- Bob Verdi
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At the end Sunday, Steve Stricker was in a hurry. But to play more golf, not less. A bus waited to take him from Carnoustie to Edinburgh, where a charter flight would transport a number of golfers to Toronto for their next stop, the Canadian Open.
"I'm the last guy, I think," Stricker said. "Got to change shoes and shower. Still got some work to do, too, as you could see. Bittersweet. This was bittersweet. This experience, being in the final group of a British Open, you can't buy that. Maybe one of these days, I'll close it out."
But at least Stricker knows where he's going. It wasn't always that way. Someone reminded him of a steamy Friday night a few seasons ago when he walked toward the parking lot at the John Deere Classic after missing a cut, another cut. He groused about quitting the game before it destroyed him.
"I remember that," he mentioned, finally managing a smile. "I probably said that three years in a row. But when I cooled down, I realized this is what I do, and if I don't do this, what else would I do? I have a family. So compared with where I was then and where I am now, yeah, I'm proud. And encouraged."
For a while last week, it appeared Stricker could be another in a line of somewhat mysterious Americans to stagger Europe's psyche at this ancient rite of summer. Tiger Woods is a given, but Ben Curtis and Todd Hamilton got blank looks from purists in the United Kingdom. When Stricker abused Carnoustie with a course-record 64 Saturday, he sent fear and trembling through the region. Maybe this decent bloke from Wisconsin could become a big cheese, for Sergio Garcia, who led by three strokes after 54 holes, hadn't won a major either -- and the pressure to do so was entirely his.
Golf's greatest fans treated Stricker politely, but still he was viewed as a noncompeting marker compared with the beloved Spaniard in the marquee twosome. Yet when Stricker saved par after a dangerous tee ball on No. 1, then again on No. 2 when his approach swerved fortuitously toward the cup, galleries seemed to twitch a bit. Then Stricker knocked a brilliant iron to No. 3, the ball landing inside Garcia's. Sergio birdied, but there was no way Stricker wouldn't match it. Alas, he stabbed awkwardly and missed. It was a par and a harbinger.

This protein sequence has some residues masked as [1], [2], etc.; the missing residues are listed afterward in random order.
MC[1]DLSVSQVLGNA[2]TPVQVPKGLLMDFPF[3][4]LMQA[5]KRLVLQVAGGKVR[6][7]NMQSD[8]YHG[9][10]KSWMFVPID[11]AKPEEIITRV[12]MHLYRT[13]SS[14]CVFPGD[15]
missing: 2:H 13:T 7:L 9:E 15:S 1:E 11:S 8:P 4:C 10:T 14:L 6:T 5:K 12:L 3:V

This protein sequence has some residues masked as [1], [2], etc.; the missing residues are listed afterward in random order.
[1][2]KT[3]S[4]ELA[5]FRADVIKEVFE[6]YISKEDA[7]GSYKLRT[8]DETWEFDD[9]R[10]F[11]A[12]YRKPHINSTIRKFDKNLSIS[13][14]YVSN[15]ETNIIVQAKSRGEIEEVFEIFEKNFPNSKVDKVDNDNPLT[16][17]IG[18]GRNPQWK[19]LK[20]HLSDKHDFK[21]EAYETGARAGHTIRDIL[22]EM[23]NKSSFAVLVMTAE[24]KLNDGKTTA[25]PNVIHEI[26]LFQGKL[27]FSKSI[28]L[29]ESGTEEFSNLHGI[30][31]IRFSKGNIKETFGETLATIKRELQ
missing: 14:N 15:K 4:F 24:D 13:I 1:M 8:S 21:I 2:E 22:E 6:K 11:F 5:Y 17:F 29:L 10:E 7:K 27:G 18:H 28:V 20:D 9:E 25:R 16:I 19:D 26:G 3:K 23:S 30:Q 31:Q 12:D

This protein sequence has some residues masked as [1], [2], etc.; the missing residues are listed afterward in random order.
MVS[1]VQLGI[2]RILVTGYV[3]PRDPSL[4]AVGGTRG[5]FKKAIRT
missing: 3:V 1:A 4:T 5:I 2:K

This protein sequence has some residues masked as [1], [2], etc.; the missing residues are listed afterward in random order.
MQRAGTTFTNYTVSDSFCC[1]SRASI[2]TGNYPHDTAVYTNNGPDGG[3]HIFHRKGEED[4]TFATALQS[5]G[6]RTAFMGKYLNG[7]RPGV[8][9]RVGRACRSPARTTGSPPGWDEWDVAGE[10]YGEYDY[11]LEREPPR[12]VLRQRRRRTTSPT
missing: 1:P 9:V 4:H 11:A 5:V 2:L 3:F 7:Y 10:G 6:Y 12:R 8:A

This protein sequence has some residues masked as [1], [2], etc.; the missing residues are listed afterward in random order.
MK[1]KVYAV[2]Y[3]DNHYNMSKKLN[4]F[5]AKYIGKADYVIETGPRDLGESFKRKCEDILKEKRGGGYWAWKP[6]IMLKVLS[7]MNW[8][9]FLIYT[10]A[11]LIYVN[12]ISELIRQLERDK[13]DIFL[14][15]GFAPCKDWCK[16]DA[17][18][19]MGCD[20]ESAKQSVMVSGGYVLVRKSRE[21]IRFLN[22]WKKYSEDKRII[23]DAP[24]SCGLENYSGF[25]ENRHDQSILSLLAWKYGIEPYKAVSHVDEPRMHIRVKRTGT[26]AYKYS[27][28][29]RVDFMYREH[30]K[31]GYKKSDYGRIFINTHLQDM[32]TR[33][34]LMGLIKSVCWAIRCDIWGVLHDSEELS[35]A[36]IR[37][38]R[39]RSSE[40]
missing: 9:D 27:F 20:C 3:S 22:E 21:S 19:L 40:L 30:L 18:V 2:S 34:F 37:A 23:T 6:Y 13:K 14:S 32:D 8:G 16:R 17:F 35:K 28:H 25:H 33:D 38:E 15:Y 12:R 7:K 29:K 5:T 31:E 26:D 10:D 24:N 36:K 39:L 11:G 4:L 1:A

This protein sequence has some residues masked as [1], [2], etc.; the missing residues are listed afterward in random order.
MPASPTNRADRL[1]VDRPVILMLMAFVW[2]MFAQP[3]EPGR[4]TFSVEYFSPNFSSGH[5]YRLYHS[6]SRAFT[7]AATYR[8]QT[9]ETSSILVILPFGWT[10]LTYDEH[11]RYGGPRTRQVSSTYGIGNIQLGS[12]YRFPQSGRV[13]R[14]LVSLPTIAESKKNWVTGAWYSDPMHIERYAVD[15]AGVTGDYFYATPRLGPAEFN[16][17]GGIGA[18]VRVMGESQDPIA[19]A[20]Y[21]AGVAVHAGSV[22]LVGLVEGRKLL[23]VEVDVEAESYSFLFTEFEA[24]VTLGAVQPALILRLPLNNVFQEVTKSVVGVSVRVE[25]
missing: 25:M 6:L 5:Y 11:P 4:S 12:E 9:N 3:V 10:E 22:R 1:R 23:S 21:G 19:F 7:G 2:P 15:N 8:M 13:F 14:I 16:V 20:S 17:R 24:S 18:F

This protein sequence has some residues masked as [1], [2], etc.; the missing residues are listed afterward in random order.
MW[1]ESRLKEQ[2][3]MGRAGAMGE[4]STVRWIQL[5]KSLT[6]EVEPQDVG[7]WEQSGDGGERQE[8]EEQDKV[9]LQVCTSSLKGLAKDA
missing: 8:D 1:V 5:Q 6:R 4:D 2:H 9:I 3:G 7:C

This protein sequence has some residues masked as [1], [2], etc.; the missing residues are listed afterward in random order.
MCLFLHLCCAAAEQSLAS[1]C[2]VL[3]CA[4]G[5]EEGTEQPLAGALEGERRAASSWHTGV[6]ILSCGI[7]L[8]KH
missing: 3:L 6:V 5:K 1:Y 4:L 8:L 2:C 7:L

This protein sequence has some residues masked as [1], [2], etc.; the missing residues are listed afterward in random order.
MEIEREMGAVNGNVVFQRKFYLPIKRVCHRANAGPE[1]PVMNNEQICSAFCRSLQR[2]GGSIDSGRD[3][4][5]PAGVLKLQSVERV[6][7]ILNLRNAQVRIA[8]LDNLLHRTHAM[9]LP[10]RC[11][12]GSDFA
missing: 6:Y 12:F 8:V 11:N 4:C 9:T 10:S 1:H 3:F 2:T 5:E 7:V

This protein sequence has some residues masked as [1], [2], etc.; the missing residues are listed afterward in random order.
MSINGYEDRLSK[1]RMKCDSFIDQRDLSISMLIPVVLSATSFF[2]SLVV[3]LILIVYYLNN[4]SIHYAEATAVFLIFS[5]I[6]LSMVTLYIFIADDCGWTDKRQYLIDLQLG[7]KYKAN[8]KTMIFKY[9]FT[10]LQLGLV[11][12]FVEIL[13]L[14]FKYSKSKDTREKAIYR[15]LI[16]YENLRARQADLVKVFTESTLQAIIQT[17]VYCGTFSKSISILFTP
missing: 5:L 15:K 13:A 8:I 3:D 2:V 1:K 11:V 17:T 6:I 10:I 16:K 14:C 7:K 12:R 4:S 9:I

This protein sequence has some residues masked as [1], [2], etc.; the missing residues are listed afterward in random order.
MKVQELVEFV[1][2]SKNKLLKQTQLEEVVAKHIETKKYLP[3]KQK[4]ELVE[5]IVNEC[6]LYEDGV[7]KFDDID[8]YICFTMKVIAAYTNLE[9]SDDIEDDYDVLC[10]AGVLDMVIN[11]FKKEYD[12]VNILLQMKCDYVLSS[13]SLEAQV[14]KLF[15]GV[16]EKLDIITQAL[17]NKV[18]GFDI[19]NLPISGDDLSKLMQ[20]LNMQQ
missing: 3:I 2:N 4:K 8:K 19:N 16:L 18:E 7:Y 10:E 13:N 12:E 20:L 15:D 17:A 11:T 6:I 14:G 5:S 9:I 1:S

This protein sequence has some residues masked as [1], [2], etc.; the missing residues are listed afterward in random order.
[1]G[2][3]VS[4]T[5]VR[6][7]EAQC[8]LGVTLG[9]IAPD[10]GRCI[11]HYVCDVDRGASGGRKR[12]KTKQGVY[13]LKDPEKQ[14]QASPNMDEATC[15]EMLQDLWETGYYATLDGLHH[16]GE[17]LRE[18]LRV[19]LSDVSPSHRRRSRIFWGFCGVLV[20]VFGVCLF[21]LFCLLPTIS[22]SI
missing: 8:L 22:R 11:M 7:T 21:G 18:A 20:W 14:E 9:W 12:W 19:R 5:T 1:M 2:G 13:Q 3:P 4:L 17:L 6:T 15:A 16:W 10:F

How and why one of the game's accomplished putters could be abandoned by his most reliable weapon at such an inopportune time only underlines golf's habit of inflicting torture. But Stricker was not done. He squandered another birdie chance at No. 6, and a short putt for par on No. 9, and rimmed a birdie attempt at No. 14 around and out. Combined, those four putts wouldn't have stretched much longer than your average kitchen floor.
"Couldn't start the ball on line all day," Stricker said. "Don't know why. Nerves might have been part of it. Hit the ball well enough, although what really hurt was No. 5. Middle of the fairway, to a green with a backstop, and I hit it heavy, into a bunker. Frustrating."
Stricker managed only one birdie in still weather for 74. He didn't even finish low American, but he did land a T-8. At the U.S. Open, he shared the lead after 63 holes, ballooned to 42 and took a T-13. In 2006 he registered a T-6 at the U.S. Open and a T-7 at the PGA Championship. The man who lost his way (and his PGA Tour card) only a few summers ago is a factor again. He will not lie and tell you he was sure he would earn a spot in the final group at a British Open.
"There were times I wondered whether I would ever play good golf again," he said. "If people speculate that I struggled because of equipment changes, because I've played with so many clubs, I don't know the answer to that. I know it's not true that I don't practice enough. Just because I live where it snows instead of Florida, just because I like to hunt, doesn't mean I don't hit balls."
Stricker is among the most popular players among peers. He's nice to everybody, except, on occasion, to himself. Even when it came easier, he beat himself up.
"Western Open, 1996. I was whining about something and Nicki [his wife], who was then my caddie, let me have it," he recalled. "I didn't say anything back. She has the last word. I'm not as bad as I used to be. And I try to be the same person whether things are going well or not. If I have a bad round, I try not to wear it. When I get home to her and the kids, it's over."
After 18 holes Sunday, and after telling Sergio to go win that Claret Jug, Stricker and caddie Tom Mitchell melded into a crowd jostling for playoff perches. If only Stricker had canned a few of those putts, he might have been there, too. Someone said that Stricker's TV exposure probably hurt Sunday's attendance at the tournament in Milwaukee, where he's a hero. He chuckled.
"I'm 40," he concluded. "I'm feeling good about my game. Maybe my best times are still ahead."
That's why, after all the bad vibes in his rearview mirror, Steve Stricker was running to catch the bus.
Bob Verdi is a senior writer for Golf World magazine.
The end result wasn't what he wanted, but Steve Stricker's run at the British Open proves he still has plenty of game.